The 1930s were a very difficult and tragic period for Soviet Oriental Studies, attacked both theoretically by the Leninist-Stalinist demands of Marxist approaches to the Humanities and by up-front attacks: arrests, prosecutions, exiles and executions of scholars, under false pretences. One victim was the next Director of IOS/SAS, Academician/Turkologist Alexander Samoilovitch (1880-1938). Accused of being a Japanese spy, he vanished in 1937 and was shot in 1938. His successor, Egyptologist Wasily Struve, managed to establish a shaky balance between the Humanities and the regime by putting forward the pseudo-Marxist idea of the ‘Five-part Theory’ of socio-economic formations. It was so highly appreciated by Stalin that Struve was elevated in the Academy ’on the basis of merit’.

During World War II, IOS/SAS continued its work, both in besieged Leningrad (Saint Petersburg), led by A. Boldyrev, and led by Struve, ‘in evacuation’, a time passed mainly in Tashkent (Uzbekistan), where Soviet scholars did their best to both carry on their general studies and help the country with up-to-date research, such as Fascist Escapade’s Collapse in Iran by G. Gelbras, German Imperialism in the Far East by A. Guber. Meanwhile, the Moscow Group of IOS/SAS emerged, headed by another outstanding scholar, Academician and Arabist Ignaty Krachkovsky (1883-1951), who soon gathered the main orientalist forces of the country around the Moscow-based research of Asia and Africa, including Iran- specialist V. Gordlevsky, Indologist I. Reisner and Byzantologist N. Pigulevskaya, and many others.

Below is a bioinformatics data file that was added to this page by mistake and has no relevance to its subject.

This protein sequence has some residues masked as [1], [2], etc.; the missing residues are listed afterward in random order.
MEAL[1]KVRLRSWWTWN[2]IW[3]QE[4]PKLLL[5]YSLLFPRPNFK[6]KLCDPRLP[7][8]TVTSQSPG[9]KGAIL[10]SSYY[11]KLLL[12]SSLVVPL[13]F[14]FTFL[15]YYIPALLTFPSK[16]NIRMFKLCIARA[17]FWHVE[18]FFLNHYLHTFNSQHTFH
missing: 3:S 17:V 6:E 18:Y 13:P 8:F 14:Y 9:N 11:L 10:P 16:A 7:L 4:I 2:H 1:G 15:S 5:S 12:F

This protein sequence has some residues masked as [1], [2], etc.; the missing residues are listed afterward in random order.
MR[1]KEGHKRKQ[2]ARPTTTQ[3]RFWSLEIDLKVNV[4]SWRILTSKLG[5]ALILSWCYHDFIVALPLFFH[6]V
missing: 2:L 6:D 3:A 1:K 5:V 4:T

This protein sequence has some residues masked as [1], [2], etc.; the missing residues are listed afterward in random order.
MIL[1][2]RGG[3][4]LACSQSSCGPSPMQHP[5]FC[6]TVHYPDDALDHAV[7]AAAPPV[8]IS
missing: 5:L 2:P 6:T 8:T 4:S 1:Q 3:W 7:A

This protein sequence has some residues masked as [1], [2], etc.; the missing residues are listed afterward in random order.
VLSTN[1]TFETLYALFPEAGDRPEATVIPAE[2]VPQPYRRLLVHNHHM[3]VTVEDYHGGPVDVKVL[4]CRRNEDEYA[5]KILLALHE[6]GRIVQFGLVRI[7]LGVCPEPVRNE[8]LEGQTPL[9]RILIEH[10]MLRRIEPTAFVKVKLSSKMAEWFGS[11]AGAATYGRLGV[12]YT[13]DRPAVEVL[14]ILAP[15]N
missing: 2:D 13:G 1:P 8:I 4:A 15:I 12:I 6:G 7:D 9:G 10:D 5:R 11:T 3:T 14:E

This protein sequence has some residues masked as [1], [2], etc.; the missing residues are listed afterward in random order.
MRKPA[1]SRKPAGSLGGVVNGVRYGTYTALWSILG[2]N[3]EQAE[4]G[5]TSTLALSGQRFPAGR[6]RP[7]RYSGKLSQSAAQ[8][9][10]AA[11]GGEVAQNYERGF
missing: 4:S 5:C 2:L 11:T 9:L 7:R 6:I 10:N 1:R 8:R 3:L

In the summer of 1950, IOS/SAS moved to Kropotkinskaya St.12 on the banks of the Moscow River, as per usual absorbing a number of institutions along the way (most notably the famous SAS Pacific Ocean Institute). After several other directors, it was finally headed, in 1955, by the truly exemplary scholar and Southeast Asia specialist Alexander Guber (1902-1971). Unfortunately, events of the liberating 20th CPSU Congress once again shook the Institute hard when Party functionary Anastas Mikoyan declared that “the Orient has woken up, while the Institute of Oriental Studies still keeps sleeping”. He was neither right, nor helpful. Both young and older communists-scholars of the Institute had been discussing Khrushchev and his responsibility in Stalin’s terror. Director Guber was forced to resign and Party functionary and Soviet Orient expert Bobodjan Gafurov took over, well-known in the USSR and abroad as a wise man, diplomat and a perfect ‘Oriental sage’.

Gafurov’s time was the first period after the war that the Institute flourished, profiting from Khrushchev’s Thaw and blessed with manifold theoretical discussion, new breakthrough scholarly journals, its very own publishing house and a massive increase in personnel. The Institute thrived under Gafurov. Many liberal intellectual leaders (among them J. Brodsky and A. Solzhenitsyn) gave talks at the Institute. Soviet orientalists participated in all orientalist scholarly activities of the time. In 1960, Moscow hosted the 25th International Congress of Orientalists with about 1400 visitors from around the world, and in 1964, 38 Soviet scholars participated in the 26th International Congress in Delhi, publishing their talks and articles in English and French.